Yeah, I won't be feeling any sympathy when they finally get fully exposed for the vicious fraudulent scum that they really are.

It is not just the ME/CFS world they are savaging, we are being used a Trojan horse to impose this crap upon the whole of society.

Wessely, et al, were never concerned about our welfare, but with how to use our suffering to further their ideology and power. As strongly evidenced by the fact that they went in way too hard, way too early on ME/CFS, long before there had been proper testing of their basic hypothesis.
 

Chrisb

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Here is an example of why we so love the insurance industry, and those who take its shilling:

Ministers accused of cover-up after keeping no record of secret speeches made at luxury weekend with insurance bosses
  • Two ministers say they made speeches from memory and did not keep a record
  • Days after trip government announced abandonment of annuity scheme
  • The news sparked fears they were lobbied by the industry during the getaway


Read more: http://www.dailymail.co.uk/news/article-4396112/Ministers-accused-cover-luxury-weekend.html#ixzz4dpWjzLtb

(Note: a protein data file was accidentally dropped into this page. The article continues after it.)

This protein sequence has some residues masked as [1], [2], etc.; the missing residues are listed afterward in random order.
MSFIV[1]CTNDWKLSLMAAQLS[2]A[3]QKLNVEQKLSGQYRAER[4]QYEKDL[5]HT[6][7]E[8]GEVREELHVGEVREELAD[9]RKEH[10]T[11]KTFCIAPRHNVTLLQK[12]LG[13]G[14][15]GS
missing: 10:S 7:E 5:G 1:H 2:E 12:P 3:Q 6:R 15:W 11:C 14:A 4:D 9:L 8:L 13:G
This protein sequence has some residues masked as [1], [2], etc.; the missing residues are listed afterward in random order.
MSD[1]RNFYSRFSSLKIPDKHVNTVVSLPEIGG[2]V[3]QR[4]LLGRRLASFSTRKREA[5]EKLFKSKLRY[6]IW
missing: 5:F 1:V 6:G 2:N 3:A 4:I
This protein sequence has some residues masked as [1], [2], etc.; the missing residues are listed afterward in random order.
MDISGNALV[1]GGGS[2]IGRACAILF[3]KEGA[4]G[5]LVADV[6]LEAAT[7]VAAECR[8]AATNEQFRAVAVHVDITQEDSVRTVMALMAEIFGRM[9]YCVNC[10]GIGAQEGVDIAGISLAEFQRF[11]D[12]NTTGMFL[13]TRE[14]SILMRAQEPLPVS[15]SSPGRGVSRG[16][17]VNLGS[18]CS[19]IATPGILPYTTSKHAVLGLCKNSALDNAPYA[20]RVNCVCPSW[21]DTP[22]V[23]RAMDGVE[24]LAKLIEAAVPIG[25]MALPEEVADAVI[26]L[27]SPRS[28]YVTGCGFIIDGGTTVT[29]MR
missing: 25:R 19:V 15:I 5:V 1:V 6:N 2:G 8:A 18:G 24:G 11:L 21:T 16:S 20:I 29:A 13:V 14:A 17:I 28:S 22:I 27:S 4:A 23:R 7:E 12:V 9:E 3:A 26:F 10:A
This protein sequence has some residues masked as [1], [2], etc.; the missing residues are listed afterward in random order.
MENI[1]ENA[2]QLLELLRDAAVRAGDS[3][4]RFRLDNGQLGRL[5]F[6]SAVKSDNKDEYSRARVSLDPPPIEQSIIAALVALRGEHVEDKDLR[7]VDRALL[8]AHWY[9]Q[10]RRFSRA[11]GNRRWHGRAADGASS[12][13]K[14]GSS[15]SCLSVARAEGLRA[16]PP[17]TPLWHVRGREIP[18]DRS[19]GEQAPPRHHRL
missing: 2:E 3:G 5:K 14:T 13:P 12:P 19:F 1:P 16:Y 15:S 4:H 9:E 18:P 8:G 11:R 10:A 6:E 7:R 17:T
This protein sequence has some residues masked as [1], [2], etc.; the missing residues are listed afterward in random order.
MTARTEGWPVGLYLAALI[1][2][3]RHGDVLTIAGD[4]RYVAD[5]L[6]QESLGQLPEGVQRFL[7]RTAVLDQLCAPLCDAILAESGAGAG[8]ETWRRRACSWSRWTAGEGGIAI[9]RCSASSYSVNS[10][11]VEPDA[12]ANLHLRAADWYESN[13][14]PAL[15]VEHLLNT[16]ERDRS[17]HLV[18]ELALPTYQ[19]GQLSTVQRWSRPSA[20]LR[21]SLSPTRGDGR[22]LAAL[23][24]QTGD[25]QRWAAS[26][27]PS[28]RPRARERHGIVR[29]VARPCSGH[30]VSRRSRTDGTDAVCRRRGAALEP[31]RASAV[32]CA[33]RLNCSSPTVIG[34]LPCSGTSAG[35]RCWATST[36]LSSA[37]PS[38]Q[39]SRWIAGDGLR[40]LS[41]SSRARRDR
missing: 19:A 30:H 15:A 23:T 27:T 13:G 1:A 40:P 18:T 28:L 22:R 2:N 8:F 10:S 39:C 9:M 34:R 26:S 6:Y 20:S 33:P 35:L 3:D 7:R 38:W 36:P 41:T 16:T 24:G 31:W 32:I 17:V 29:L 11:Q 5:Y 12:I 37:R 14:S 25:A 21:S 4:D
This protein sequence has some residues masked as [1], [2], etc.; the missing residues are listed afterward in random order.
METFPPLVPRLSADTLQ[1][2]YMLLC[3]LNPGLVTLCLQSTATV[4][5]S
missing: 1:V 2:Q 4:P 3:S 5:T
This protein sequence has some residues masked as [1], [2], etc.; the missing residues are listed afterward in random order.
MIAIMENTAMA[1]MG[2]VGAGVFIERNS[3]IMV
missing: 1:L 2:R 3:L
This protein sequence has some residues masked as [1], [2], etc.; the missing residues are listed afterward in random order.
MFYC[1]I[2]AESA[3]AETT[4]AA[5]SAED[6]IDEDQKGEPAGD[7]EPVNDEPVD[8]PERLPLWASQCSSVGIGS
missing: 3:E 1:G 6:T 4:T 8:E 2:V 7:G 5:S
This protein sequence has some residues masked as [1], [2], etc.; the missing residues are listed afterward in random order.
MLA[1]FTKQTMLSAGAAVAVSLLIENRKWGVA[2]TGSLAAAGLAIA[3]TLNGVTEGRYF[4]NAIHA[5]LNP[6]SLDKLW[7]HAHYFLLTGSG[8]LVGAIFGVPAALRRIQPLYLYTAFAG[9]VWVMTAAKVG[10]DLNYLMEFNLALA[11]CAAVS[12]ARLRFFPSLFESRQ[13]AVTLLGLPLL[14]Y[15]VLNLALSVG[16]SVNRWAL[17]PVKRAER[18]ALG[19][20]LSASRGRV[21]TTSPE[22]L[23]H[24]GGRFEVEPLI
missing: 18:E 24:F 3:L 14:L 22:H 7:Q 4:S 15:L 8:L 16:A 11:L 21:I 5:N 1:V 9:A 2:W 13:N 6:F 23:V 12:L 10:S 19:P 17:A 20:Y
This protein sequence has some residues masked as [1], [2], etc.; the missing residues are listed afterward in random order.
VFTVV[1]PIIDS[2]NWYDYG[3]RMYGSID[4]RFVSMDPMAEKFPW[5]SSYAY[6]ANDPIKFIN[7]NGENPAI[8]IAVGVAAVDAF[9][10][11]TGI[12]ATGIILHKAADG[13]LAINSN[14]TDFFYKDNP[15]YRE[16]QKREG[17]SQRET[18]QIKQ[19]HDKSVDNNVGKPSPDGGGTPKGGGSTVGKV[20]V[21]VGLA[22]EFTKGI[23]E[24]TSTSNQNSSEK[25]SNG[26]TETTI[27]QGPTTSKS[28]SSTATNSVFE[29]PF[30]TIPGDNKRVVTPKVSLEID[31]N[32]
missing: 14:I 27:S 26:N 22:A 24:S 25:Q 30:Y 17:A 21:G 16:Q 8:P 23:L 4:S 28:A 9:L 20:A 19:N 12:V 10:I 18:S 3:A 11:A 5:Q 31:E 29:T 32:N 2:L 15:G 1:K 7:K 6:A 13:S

I know this doesn't deal with ME, and it is only the Daily Mail, but if you cannot find the evidence, look for evidence of a course of conduct.

Of course it may all be true that no records exist. But, if so, the ministers should be sacked and the Permanent Secretary redeployed. Manning a helpline somewhere in the regions might be appropriate.
 

Woolie

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I wouldn't be surprised if this attack on patients is the result of Wessely's latest whine-fest about how harassed he feels. Which has been pretty well proven to be bullshit recently, when his buddies couldn't provide any evidence of such harassment to a court.
Absence of evidence.... hmmm, doesn't that prove the problem is psychological???? :confused:
 

JaimeS

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Do someone know if there are recent examples of psychiatrists attacking a whole population of patients like this?
Yes, actually. This seems to be the constellation: